Columnist Murray Mandryk wrote, “Given the amount of power Bill Boyd now has in his super-economy portfolio, he may be one fluffy Persian cat and remote desert island shy of becoming the political equivalent of a James Bond villain.” Does that make the target of his letters the political equivalent of James Bond?
Monday’s Regina Leader-Post featured the interprovincial man of mystery’s response:
Case for Royalty Hikes
Former energy and resources minister Bill Boyd’s regional rhetoric (“Backing a bad policy,” May 19) obscures the fact that the people of Saskatchewan, not eastern Canada, would gain the most from fairer resource royalties. The additional provincial revenue should be saved for future generations and invested in needed public services and infrastructure, which would create jobs in Saskatchewan.
The Canadian Association of Petroleum Producers reports that Saskatchewan received only $1.8 billion of royalties from $10.3 billion of oil sales in 2010. By comparison, Newfoundland and Labrador collected $2.2 billion of royalties from $8.3 billion of offshore oil sales.
Raising royalties would not “kill resource jobs.” Even if royalties doubled, the oil and gas industry would have made enough in Saskatchewan to immediately pay off its 2010 exploration, development and operational costs with a billion dollars left over.
Reducing these windfall profits would temper the foreign acquisitions of Canadian resource companies that drive up the loonie. A more competitive exchange rate would help Saskatchewan regain the 5,000 manufacturing jobs lost since the Sask. Party took office.
Boyd claims that ultra-low potash royalties helped it win last year’s provincial election. But the Sask. Party actually tried to avoid this issue by spewing out more press releases to distract from PotashCorp’s third-quarter profit report than on any other day of the election campaign.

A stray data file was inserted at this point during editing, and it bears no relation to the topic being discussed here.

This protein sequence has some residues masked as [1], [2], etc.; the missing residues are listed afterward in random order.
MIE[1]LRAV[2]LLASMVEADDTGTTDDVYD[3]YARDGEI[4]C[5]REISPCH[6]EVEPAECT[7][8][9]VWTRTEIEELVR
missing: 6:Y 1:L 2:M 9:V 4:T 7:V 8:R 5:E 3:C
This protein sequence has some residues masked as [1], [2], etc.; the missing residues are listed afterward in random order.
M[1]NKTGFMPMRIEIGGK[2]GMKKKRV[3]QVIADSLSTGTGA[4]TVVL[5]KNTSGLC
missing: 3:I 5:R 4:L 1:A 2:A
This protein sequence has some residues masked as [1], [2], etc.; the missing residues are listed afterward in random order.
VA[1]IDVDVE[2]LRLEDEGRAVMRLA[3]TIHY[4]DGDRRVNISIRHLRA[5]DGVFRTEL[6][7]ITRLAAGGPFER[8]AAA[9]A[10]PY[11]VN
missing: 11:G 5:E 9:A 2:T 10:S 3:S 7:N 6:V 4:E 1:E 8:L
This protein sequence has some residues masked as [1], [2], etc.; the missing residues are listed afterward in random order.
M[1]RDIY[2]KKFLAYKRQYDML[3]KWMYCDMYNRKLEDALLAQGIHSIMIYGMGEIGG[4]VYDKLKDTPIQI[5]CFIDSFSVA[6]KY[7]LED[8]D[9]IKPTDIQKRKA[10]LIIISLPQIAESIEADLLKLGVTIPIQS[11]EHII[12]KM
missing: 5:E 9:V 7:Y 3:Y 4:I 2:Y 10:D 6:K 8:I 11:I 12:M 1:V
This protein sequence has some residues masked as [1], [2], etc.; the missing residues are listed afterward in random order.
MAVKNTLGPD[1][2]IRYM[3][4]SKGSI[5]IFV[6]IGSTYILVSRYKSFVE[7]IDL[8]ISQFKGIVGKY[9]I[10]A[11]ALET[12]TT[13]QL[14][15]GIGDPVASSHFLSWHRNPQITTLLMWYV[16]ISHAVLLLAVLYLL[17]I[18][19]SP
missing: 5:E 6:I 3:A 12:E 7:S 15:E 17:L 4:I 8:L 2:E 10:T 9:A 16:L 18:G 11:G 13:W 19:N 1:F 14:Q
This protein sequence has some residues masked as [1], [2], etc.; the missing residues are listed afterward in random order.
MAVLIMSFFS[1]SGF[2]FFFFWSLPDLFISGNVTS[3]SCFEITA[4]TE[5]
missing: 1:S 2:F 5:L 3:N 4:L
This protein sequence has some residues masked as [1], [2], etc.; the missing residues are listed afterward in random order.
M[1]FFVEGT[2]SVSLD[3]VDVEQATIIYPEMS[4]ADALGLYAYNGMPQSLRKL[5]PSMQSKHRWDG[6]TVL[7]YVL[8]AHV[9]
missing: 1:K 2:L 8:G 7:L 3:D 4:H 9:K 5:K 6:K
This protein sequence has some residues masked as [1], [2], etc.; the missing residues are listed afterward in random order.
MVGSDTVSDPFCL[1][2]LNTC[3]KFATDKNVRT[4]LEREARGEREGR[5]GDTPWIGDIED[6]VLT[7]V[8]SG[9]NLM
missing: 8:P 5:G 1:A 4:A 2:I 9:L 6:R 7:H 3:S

If Boyd believes giving away the province’s non-renewable resources is good politics, he should welcome further discussion of royalties. I would be happy to debate him.
Weir is a Saskatchewan expatriate and an economist with the United Steelworkers.
My interprovincial comparison focuses on oil because the Canadian Association of Petroleum Producers’ Statistical Handbook (Table 4.24a) does not clearly distinguish between Nova Scotia and Newfoundland for offshore natural gas, propane and butane.
Furthermore, Saskatchewan’s natural gas royalties are negligible ($30 million in 2010-11), so royalty revenue (Tables 4.4b and 4.12a) can reasonably be compared to oil production alone.
My subsequent observation about how much the industry made in Saskatchewan includes all fossil fuels. Table 4.20a indicates combined sales of $11.1 billion (i.e. the $10.3 billion of oil plus $0.6 billion of natural gas and $0.2 billion of propane).
Table 4.4b indicates combined exploration, development and operational expenditures of $6.5 billion. So, even if Saskatchewan’s royalties doubled from $1.8 billion to $3.6 billion, the industry could still have immediately paid off all of its investments with a billion dollars left over (i.e. $11.1 billion – $6.5 billion – $3.6 billion = $1.0 billion).